This composite view taken by NASA's Galileo spacecraft shows the rim and interior of the impact crater, Mannann'an, on Jupiter's moon, Europa. A high resolution image (66 feet or 20 meters per picture element) was combined with lower resolution (262 feet or 80 meters per picture element) color images taken through violet, green and near-infrared filters, to produce this synthetic color composite image. The color data can be used to distinguish between regions of purer (clean) and more contaminated (dirty) ice on the surface, and also offers information on the size of the ice grains. The reddish brown material is thought to be dirty ice, while the bluish areas inside the crater are purer ice. The crater rim is on the left at the boundary between the reddish brown material and the gray material.
The high resolution data show small features inside the crater, including concentric fractures and a spider-like set of fractures near the right (east) edge of the image. For a more regional perspective, the Mannann'an crater can be seen as a large circular feature with bright rays in the lower left corner of a regional image from Galileo's first orbit of Jupiter in June 1996.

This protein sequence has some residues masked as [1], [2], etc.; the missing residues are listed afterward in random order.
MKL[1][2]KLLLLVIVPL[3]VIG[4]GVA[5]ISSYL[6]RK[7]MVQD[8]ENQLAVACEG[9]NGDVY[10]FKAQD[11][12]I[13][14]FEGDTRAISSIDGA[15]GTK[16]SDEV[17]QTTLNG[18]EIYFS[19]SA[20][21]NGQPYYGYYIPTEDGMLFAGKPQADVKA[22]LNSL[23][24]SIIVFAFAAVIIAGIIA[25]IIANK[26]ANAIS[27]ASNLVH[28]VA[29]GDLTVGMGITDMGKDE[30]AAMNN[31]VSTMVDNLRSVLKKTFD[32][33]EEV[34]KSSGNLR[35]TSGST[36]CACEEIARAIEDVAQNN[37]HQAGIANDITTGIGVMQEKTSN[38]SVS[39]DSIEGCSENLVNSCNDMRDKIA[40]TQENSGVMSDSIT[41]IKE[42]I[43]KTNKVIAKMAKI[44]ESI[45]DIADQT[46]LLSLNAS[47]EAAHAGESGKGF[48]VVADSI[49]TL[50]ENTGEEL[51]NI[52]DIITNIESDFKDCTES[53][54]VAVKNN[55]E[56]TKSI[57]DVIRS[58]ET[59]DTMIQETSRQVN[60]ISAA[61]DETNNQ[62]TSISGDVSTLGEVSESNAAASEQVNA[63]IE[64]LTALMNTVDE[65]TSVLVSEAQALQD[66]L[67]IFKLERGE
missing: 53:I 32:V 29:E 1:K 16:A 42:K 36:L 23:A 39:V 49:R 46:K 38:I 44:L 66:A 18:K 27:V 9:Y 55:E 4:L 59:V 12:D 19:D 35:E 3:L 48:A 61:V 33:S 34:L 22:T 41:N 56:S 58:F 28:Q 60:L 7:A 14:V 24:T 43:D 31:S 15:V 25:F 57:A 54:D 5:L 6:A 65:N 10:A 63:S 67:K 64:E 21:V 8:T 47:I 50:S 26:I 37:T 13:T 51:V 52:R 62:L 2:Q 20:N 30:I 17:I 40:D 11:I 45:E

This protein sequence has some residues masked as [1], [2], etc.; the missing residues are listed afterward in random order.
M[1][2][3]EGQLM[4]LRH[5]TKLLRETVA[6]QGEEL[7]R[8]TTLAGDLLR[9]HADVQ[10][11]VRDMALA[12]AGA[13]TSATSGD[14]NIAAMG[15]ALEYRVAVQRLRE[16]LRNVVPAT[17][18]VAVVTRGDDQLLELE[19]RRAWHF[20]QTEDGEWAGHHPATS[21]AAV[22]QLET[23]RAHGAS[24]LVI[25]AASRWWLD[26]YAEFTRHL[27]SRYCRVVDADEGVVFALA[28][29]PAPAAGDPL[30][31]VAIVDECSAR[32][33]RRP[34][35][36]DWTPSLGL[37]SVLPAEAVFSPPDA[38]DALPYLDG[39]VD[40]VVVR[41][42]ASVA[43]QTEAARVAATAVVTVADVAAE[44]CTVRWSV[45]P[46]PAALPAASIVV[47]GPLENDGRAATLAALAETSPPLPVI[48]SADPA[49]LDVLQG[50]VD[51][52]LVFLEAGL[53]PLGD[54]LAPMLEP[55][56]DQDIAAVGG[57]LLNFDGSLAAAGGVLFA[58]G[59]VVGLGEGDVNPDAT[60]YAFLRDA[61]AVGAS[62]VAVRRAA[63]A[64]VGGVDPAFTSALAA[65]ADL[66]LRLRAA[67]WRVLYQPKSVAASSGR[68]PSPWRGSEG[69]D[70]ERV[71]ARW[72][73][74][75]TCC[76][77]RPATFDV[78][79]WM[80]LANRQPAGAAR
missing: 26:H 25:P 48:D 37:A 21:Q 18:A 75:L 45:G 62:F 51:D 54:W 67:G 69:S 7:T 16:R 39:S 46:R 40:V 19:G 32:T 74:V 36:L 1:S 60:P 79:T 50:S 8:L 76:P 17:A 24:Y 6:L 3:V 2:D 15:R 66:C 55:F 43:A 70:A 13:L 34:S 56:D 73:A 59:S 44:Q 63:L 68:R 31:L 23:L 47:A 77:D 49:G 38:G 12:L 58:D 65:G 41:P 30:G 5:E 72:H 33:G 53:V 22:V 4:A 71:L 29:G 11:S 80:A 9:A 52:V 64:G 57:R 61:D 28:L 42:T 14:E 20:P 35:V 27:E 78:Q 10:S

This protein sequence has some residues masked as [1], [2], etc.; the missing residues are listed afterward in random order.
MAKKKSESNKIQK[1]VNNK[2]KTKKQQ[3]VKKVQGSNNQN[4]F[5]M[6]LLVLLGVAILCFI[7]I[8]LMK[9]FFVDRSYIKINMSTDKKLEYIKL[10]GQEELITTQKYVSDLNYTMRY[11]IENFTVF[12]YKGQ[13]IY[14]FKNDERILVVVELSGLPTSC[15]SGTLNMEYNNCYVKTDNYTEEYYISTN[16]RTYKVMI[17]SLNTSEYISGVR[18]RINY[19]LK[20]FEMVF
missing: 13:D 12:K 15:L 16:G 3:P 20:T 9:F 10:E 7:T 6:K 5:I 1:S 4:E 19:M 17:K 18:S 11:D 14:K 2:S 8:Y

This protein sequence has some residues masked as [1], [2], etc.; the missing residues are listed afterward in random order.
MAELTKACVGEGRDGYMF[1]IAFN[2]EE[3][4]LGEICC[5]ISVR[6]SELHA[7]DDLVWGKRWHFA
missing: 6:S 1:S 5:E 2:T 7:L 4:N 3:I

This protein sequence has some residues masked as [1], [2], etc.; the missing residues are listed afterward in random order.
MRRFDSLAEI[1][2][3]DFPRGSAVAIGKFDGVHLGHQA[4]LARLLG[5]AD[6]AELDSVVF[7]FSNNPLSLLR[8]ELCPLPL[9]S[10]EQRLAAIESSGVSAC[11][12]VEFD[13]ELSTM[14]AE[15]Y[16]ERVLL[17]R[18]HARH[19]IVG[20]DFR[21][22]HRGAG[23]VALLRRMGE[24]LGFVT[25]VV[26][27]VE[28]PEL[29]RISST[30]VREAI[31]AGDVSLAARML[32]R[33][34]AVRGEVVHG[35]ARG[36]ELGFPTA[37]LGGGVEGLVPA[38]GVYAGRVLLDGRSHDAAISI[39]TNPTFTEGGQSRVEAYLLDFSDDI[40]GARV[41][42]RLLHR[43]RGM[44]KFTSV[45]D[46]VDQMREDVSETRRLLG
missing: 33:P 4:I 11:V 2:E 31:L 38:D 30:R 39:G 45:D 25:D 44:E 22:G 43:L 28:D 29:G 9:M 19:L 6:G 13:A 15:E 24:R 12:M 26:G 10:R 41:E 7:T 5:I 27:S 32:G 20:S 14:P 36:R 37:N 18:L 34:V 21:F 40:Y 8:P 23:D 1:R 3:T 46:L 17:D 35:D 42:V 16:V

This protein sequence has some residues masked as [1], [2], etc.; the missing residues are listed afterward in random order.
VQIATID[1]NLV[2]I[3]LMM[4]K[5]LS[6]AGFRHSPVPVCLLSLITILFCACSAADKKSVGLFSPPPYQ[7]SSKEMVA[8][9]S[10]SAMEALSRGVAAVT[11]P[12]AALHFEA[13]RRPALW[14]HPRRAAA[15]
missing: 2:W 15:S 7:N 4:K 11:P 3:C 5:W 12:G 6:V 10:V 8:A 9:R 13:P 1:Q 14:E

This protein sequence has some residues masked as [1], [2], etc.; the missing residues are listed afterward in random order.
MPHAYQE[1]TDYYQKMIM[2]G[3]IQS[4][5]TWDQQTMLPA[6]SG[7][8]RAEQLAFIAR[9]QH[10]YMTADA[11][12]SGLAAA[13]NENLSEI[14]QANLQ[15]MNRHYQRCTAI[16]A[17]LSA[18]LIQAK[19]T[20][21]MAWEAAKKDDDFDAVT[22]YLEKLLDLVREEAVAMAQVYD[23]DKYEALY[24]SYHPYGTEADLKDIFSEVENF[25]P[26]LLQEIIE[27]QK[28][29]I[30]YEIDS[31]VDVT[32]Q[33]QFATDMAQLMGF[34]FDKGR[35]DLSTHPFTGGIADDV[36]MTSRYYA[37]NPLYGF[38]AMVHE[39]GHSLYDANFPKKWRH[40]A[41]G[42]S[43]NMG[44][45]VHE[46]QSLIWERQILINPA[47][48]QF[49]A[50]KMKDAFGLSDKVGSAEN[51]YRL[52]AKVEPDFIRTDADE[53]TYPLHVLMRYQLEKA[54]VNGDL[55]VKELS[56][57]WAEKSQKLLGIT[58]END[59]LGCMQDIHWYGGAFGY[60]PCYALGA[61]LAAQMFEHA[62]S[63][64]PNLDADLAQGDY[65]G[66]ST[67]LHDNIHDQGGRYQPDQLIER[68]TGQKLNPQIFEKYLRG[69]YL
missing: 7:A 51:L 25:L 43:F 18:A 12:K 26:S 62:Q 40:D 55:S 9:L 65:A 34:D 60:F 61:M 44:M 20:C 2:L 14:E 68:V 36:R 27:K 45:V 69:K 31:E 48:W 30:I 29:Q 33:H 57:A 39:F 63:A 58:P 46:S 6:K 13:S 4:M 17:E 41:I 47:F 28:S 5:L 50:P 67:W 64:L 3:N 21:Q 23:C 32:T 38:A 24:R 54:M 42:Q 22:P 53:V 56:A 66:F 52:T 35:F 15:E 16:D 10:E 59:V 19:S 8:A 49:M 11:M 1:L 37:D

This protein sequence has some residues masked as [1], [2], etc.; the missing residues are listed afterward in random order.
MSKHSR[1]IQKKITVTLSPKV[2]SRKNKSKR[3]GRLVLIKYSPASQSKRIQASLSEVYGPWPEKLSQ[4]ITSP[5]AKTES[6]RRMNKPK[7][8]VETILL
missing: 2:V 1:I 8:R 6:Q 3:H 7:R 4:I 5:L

North is to the top of the picture and the Sun illuminates the scene from the east (right). The image, centered at 3 degrees north latitude and 240 degrees west longitude, covers an area approximately 11 by 2.5 miles (18 by 4 kilometers). The finest details that can be discerned in this picture are about 44 yards (40 meters) across. The images were taken by the spacecraft's onboard solid state imaging camera when Galileo flew by Europa on March 29, 1998 at a distance of 1,200 miles (1,934 kilometers).